But it was all the smell of science to the eager participants — UT faculty and students, plus Toledo Public Schools teachers — in a two-week learning project that took them onto the lake and into the labs of UT’s Lake Erie Center.
The object of their scrutiny was the plume of warm water exiting the Bay Shore Power Station in Oregon. That warmth is creating an environmental micro-system that until now hasn’t been studied in much detail, explained Dr. Daryl Moorhead, one of four UT professors of environmental sciences involved in this summer’s research; the others are Drs. Timothy Fisher, Hans Gottgens and Carol Stepien.
“That little area on the output side of the power station is kind of a different microcosm,” Moorhead said. “The water is much warmer than it would normally be and provides a refuge for organisms that wouldn’t normally do well in the lake. So the Corbicula — Asian clams — are doing quite well in that area, but Dreissena — zebra mussels — aren’t quite as prevalent as we thought they would be.” Both are invasive species; both have in the past 20 years lived and died in such tremendous numbers that their shells have formed a new layer of material on the lake bottom.
“A lot of native species seem to have adapted to this substrate,” he noted. “Mayflies, for instance, which are critical food for lake fish, live most of their lives underwater, and they’re in this substrate.”
It’s uncharted territory, he added: “Who knows what’s going to happen?” The research topic, he said, was based on suggestions from last year’s project participants, many of whom were back. “They’re interested in energy, in the lake and in the interaction between the two.”
Different aspects of the ongoing project are funded through various sources. The GK-12 Program — which pairs UT graduate students with local K-12 science teachers — is supported by the National Science Foundation (NSF) through a grant, “Graduate Fellows in High School STEM Education: An Environmental Science Learning Community at the Land-Lake Ecosystem Interface.” IMPACT (Inquiry Masters Program for Advancing Content for Teachers), funded by the U.S. Department of Education, allows teachers of grades four through 12 the chance to earn a master’s degree in biology within two years.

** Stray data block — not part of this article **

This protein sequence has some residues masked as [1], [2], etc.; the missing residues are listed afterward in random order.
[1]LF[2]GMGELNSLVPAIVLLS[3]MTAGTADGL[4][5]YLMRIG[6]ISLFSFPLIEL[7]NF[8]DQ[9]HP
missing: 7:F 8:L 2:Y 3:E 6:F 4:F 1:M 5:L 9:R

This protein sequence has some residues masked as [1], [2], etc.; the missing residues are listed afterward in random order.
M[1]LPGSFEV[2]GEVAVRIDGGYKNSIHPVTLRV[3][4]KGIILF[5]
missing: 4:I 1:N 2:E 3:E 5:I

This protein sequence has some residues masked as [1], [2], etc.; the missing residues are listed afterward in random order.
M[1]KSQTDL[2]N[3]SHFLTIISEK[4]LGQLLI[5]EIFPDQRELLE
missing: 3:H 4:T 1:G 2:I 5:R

Moorhead noted that many K-12 science teachers receive little exposure to hands-on science in the course of their education. “So when they get to a research site, we want them to ask student questions, not teacher questions. Rather than ‘How can I teach this?’ they can get excited by the science itself. I’m hoping that attitude comes back into their classrooms.”
Judging by Wendy Wilson, who teaches science at Start High School, it does. She enjoyed the sediment-sampling trips out onto the lake via pontoon boat and Zodiac, wishing her own students could share the experience. “It’s important for them to see how science applies to the place they live,” she said. “And as part of this learning community, I can share ideas with other science teachers and with science researchers.”
The hands-on aspect — unique in the other such NSF-funded projects nationwide — makes the experience especially valuable, said Tamara Smith, a teacher at Rogers High School who was back in the lab weighing the sediment and tallying the living creatures collected. “We see and do things we don’t normally get to experience.”
And they’ll have bragging rights, Moorhead noted. “This truly is a preliminary research project. The data they’ve collected will be among the first of its kind.”
The faculty hope to publish one or more papers on the research, not only expanding the science but also providing a foundation to fund more such projects — and more such learning communities.